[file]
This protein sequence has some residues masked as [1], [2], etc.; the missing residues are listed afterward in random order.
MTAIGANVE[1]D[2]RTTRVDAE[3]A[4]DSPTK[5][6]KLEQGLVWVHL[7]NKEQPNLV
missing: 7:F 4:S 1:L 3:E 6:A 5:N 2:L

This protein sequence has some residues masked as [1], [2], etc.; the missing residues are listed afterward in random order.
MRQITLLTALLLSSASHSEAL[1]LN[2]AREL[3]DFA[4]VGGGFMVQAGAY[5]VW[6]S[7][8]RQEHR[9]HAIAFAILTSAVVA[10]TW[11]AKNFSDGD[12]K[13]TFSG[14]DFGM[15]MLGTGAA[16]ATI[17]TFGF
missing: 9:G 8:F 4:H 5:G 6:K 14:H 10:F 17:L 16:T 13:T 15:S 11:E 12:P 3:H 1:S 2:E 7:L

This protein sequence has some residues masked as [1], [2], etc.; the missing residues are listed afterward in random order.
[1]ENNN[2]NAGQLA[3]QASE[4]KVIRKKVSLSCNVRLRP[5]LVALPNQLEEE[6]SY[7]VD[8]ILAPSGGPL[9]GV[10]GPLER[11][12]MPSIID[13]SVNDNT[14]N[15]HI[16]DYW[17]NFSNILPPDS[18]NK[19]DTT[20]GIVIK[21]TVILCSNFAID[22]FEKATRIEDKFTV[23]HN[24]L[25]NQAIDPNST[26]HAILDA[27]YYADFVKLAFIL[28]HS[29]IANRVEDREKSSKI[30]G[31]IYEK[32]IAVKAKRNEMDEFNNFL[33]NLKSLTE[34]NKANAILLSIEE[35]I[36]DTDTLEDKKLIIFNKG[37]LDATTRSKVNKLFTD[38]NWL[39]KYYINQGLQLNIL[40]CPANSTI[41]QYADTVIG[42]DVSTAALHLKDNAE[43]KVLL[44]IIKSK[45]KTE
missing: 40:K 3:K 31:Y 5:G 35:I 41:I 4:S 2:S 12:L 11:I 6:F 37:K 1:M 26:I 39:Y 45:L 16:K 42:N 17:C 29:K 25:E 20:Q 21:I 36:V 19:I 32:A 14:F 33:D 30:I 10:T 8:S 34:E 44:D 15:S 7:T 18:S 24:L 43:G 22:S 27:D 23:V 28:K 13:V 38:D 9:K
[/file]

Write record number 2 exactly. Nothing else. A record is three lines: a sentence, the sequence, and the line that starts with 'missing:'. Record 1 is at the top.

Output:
This protein sequence has some residues masked as [1], [2], etc.; the missing residues are listed afterward in random order.
MRQITLLTALLLSSASHSEAL[1]LN[2]AREL[3]DFA[4]VGGGFMVQAGAY[5]VW[6]S[7][8]RQEHR[9]HAIAFAILTSAVVA[10]TW[11]AKNFSDGD[12]K[13]TFSG[14]DFGM[15]MLGTGAA[16]ATI[17]TFGF
missing: 9:G 8:F 4:H 5:G 6:K 14:H 10:F 17:L 16:T 13:T 15:S 11:E 12:P 3:H 1:S 2:E 7:L